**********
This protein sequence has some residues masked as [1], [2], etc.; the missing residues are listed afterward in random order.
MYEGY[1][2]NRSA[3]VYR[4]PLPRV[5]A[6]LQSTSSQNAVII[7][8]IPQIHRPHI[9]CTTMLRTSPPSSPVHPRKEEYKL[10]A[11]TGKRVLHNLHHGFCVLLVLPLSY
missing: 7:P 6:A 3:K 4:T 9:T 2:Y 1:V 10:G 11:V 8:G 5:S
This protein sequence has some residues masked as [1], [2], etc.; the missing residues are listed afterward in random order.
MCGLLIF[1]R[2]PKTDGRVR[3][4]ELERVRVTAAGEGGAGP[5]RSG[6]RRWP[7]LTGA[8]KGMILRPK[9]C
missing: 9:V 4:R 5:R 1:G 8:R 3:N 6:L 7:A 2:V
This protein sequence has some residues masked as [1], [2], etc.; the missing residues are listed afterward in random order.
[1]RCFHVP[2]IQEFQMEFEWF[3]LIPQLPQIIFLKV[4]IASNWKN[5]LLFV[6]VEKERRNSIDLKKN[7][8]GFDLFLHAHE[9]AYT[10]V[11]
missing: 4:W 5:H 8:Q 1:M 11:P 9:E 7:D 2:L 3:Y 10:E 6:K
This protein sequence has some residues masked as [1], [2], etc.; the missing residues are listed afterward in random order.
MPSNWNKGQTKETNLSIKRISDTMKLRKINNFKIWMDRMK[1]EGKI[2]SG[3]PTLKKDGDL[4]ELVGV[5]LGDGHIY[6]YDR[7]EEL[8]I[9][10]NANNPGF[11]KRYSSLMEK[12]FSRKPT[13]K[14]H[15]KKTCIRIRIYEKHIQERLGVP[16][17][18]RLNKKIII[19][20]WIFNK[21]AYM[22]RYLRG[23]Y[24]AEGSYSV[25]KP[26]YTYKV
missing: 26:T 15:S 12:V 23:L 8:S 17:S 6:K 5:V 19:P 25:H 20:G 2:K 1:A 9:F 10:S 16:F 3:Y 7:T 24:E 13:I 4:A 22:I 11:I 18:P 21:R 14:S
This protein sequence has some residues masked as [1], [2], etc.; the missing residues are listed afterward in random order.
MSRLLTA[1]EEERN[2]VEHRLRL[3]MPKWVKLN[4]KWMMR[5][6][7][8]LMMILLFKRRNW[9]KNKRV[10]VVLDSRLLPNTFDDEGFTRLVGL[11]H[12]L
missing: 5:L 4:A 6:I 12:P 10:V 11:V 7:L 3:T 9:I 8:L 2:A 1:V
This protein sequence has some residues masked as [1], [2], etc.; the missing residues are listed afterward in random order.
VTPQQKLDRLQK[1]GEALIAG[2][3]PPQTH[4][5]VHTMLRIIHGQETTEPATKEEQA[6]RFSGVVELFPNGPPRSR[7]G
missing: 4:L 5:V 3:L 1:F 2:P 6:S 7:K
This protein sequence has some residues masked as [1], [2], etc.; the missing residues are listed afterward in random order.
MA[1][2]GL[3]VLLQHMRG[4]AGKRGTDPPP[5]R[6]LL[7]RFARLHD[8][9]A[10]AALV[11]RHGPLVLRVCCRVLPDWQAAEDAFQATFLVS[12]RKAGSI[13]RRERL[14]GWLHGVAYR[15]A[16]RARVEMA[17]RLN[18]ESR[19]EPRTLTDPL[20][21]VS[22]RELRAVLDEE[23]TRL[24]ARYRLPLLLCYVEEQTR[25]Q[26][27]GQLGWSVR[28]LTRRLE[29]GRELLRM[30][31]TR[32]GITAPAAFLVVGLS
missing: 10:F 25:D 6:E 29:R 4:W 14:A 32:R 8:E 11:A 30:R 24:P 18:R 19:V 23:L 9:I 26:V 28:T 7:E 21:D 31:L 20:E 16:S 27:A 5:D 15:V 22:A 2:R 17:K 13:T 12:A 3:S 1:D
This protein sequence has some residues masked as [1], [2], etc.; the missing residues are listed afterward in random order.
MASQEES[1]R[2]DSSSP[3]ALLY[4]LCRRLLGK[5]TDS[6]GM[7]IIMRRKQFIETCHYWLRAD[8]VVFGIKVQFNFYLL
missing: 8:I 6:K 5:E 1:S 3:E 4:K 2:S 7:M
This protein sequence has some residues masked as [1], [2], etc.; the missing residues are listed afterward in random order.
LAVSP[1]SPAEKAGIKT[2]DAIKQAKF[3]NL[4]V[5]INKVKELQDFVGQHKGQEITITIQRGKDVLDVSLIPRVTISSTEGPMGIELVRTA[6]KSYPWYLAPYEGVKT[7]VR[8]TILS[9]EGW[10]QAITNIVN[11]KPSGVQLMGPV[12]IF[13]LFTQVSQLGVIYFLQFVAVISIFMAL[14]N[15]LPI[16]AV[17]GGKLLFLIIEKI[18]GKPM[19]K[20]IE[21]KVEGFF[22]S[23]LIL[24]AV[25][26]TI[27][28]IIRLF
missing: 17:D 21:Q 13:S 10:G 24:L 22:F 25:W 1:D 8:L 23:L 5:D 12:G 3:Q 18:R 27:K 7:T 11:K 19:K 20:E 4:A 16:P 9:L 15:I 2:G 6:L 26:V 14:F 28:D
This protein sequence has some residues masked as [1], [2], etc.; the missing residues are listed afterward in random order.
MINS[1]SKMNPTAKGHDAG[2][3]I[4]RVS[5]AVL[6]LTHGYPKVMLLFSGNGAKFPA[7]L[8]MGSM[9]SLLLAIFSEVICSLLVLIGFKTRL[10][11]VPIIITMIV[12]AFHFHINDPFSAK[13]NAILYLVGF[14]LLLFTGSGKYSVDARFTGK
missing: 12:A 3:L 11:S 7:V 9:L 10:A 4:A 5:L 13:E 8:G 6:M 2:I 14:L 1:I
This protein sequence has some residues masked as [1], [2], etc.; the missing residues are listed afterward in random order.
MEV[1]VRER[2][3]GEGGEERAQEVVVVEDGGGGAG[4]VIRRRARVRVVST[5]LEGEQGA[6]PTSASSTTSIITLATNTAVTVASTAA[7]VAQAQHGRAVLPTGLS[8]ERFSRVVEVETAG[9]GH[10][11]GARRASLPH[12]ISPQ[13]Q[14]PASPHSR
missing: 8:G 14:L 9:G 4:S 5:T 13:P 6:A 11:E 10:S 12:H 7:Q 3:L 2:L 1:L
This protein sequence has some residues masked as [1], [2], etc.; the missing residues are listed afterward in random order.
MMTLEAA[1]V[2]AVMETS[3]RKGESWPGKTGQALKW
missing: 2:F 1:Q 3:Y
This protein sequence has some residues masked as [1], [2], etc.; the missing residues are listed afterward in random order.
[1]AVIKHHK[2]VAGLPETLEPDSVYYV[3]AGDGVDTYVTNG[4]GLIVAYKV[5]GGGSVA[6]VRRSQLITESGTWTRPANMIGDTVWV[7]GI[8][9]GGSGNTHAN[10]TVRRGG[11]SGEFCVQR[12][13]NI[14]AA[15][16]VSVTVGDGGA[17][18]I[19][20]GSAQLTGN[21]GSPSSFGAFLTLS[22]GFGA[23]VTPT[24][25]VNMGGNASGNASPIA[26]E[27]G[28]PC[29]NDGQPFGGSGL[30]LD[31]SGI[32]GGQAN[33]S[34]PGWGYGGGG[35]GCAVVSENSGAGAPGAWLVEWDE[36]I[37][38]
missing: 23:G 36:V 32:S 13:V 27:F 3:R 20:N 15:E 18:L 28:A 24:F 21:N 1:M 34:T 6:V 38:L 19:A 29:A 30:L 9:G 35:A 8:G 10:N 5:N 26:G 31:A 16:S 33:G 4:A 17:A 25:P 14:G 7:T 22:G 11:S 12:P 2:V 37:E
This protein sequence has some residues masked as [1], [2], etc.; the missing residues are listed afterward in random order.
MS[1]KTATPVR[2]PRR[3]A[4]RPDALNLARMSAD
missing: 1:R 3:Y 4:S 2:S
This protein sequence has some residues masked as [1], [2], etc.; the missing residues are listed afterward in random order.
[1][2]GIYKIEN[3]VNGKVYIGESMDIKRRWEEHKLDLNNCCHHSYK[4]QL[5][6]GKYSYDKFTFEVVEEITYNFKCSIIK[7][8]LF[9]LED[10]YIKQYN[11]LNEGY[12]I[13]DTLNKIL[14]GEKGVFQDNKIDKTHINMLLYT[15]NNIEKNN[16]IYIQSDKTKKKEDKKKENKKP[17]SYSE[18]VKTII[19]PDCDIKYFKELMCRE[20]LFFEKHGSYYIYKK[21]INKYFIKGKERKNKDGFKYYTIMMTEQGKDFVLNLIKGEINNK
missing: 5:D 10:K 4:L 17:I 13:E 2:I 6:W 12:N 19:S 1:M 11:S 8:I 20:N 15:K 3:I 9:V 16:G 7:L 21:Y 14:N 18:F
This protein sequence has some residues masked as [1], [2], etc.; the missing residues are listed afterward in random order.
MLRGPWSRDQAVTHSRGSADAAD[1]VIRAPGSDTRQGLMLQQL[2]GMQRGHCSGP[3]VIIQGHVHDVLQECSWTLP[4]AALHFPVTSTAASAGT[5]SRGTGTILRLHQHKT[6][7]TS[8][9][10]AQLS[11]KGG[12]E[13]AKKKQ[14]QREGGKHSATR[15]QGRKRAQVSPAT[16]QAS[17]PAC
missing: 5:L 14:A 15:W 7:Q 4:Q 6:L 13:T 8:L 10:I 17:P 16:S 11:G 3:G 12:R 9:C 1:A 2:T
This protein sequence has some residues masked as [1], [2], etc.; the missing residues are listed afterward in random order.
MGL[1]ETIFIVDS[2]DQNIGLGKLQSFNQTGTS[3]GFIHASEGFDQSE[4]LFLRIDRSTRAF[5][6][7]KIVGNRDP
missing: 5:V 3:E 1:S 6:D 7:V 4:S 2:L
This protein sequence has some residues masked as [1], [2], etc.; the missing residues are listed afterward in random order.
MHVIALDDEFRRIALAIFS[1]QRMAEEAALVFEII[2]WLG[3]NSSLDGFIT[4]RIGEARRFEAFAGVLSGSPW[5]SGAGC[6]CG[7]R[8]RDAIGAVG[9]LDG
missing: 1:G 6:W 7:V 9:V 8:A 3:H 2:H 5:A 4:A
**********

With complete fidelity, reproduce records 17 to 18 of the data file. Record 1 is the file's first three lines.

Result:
This protein sequence has some residues masked as [1], [2], etc.; the missing residues are listed afterward in random order.
MGL[1]ETIFIVDS[2]DQNIGLGKLQSFNQTGTS[3]GFIHASEGFDQSE[4]LFLRIDRSTRAF[5][6][7]KIVGNRDP
missing: 5:V 3:E 1:S 6:D 7:V 4:S 2:L
This protein sequence has some residues masked as [1], [2], etc.; the missing residues are listed afterward in random order.
MHVIALDDEFRRIALAIFS[1]QRMAEEAALVFEII[2]WLG[3]NSSLDGFIT[4]RIGEARRFEAFAGVLSGSPW[5]SGAGC[6]CG[7]R[8]RDAIGAVG[9]LDG
missing: 1:G 6:W 7:V 9:V 8:A 3:H 2:H 5:A 4:A